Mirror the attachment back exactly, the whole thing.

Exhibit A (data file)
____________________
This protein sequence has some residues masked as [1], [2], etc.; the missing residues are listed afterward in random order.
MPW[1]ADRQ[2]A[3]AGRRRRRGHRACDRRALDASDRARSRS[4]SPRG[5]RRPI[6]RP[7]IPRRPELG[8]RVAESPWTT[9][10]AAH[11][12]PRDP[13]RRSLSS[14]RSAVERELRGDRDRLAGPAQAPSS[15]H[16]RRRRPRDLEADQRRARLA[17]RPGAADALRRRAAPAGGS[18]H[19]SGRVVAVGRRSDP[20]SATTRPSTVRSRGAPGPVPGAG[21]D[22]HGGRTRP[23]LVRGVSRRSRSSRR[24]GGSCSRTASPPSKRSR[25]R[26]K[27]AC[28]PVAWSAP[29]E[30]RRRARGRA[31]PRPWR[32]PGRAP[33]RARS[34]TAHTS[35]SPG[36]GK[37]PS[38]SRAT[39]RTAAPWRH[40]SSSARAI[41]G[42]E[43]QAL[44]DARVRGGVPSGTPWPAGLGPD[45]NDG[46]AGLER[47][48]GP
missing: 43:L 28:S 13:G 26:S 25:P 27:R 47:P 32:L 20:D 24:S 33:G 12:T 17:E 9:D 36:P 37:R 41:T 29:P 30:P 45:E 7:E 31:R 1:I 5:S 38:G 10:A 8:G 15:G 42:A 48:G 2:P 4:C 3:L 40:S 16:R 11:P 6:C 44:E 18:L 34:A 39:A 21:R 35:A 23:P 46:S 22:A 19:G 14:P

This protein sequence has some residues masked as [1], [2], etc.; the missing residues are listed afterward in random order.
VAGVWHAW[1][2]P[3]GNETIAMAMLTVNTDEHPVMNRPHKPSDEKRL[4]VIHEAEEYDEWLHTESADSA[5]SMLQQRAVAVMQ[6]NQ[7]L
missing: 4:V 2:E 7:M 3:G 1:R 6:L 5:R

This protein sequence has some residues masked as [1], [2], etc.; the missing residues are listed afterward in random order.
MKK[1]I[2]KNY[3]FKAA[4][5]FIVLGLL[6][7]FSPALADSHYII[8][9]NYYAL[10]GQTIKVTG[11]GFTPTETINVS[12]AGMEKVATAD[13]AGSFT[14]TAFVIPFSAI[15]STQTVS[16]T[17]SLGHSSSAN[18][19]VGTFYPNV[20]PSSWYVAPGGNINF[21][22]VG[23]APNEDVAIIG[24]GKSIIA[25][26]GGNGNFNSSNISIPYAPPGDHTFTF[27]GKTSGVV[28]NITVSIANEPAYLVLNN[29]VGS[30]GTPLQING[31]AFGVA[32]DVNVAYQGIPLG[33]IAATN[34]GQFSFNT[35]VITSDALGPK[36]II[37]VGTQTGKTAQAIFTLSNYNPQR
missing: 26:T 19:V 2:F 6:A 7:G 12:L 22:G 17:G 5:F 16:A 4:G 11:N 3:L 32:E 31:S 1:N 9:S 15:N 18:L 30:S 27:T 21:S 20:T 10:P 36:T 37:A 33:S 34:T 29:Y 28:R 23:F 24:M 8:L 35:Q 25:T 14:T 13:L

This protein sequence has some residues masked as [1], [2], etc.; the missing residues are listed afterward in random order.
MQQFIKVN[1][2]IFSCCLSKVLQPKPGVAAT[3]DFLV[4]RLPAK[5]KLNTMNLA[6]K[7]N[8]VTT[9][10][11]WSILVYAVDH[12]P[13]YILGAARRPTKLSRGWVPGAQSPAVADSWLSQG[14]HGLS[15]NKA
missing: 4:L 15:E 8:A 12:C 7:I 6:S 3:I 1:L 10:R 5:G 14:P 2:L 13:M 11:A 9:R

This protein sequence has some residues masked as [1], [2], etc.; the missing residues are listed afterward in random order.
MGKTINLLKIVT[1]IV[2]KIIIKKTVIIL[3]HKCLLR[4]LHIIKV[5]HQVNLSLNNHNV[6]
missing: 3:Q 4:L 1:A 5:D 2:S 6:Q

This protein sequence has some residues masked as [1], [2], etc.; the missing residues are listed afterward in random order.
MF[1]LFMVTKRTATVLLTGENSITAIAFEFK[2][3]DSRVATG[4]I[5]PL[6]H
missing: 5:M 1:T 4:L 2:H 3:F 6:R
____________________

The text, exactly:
This protein sequence has some residues masked as [1], [2], etc.; the missing residues are listed afterward in random order.
MPW[1]ADRQ[2]A[3]AGRRRRRGHRACDRRALDASDRARSRS[4]SPRG[5]RRPI[6]RP[7]IPRRPELG[8]RVAESPWTT[9][10]AAH[11][12]PRDP[13]RRSLSS[14]RSAVERELRGDRDRLAGPAQAPSS[15]H[16]RRRRPRDLEADQRRARLA[17]RPGAADALRRRAAPAGGS[18]H[19]SGRVVAVGRRSDP[20]SATTRPSTVRSRGAPGPVPGAG[21]D[22]HGGRTRP[23]LVRGVSRRSRSSRR[24]GGSCSRTASPPSKRSR[25]R[26]K[27]AC[28]PVAWSAP[29]E[30]RRRARGRA[31]PRPWR[32]PGRAP[33]RARS[34]TAHTS[35]SPG[36]GK[37]PS[38]SRAT[39]RTAAPWRH[40]SSSARAI[41]G[42]E[43]QAL[44]DARVRGGVPSGTPWPAGLGPD[45]NDG[46]AGLER[47][48]GP
missing: 43:L 28:S 13:G 26:S 25:P 27:R 47:P 32:L 20:D 24:S 33:G 12:T 17:E 9:D 36:P 37:R 41:T 29:P 30:P 45:E 7:E 31:R 1:I 5:S 38:G 10:A 8:G 15:G 42:A 48:G 2:P 4:C 3:L 40:S 16:R 11:P 6:C 44:E 18:L 34:A 39:A 21:R 35:A 23:P 46:S 22:A 19:G 14:P

This protein sequence has some residues masked as [1], [2], etc.; the missing residues are listed afterward in random order.
VAGVWHAW[1][2]P[3]GNETIAMAMLTVNTDEHPVMNRPHKPSDEKRL[4]VIHEAEEYDEWLHTESADSA[5]SMLQQRAVAVMQ[6]NQ[7]L
missing: 4:V 2:E 7:M 3:G 1:R 6:L 5:R

This protein sequence has some residues masked as [1], [2], etc.; the missing residues are listed afterward in random order.
MKK[1]I[2]KNY[3]FKAA[4][5]FIVLGLL[6][7]FSPALADSHYII[8][9]NYYAL[10]GQTIKVTG[11]GFTPTETINVS[12]AGMEKVATAD[13]AGSFT[14]TAFVIPFSAI[15]STQTVS[16]T[17]SLGHSSSAN[18][19]VGTFYPNV[20]PSSWYVAPGGNINF[21][22]VG[23]APNEDVAIIG[24]GKSIIA[25][26]GGNGNFNSSNISIPYAPPGDHTFTF[27]GKTSGVV[28]NITVSIANEPAYLVLNN[29]VGS[30]GTPLQING[31]AFGVA[32]DVNVAYQGIPLG[33]IAATN[34]GQFSFNT[35]VITSDALGPK[36]II[37]VGTQTGKTAQAIFTLSNYNPQR
missing: 26:T 19:V 2:F 6:A 7:G 12:L 22:G 17:G 5:F 16:A 4:G 11:N 3:L 32:E 31:S 1:N 9:S 15:N 18:L 30:S 27:T 21:S 20:T 10:P 36:T 37:A 33:S 34:T 29:Y 28:R 23:F 24:M 8:L 35:Q 25:T 14:T 13:L

This protein sequence has some residues masked as [1], [2], etc.; the missing residues are listed afterward in random order.
MQQFIKVN[1][2]IFSCCLSKVLQPKPGVAAT[3]DFLV[4]RLPAK[5]KLNTMNLA[6]K[7]N[8]VTT[9][10][11]WSILVYAVDH[12]P[13]YILGAARRPTKLSRGWVPGAQSPAVADSWLSQG[14]HGLS[15]NKA
missing: 4:L 15:E 8:A 12:C 7:I 6:S 3:I 1:L 10:R 5:G 14:P 2:L 13:M 11:A 9:R

This protein sequence has some residues masked as [1], [2], etc.; the missing residues are listed afterward in random order.
MGKTINLLKIVT[1]IV[2]KIIIKKTVIIL[3]HKCLLR[4]LHIIKV[5]HQVNLSLNNHNV[6]
missing: 3:Q 4:L 1:A 5:D 2:S 6:Q

This protein sequence has some residues masked as [1], [2], etc.; the missing residues are listed afterward in random order.
MF[1]LFMVTKRTATVLLTGENSITAIAFEFK[2][3]DSRVATG[4]I[5]PL[6]H
missing: 5:M 1:T 4:L 2:H 3:F 6:R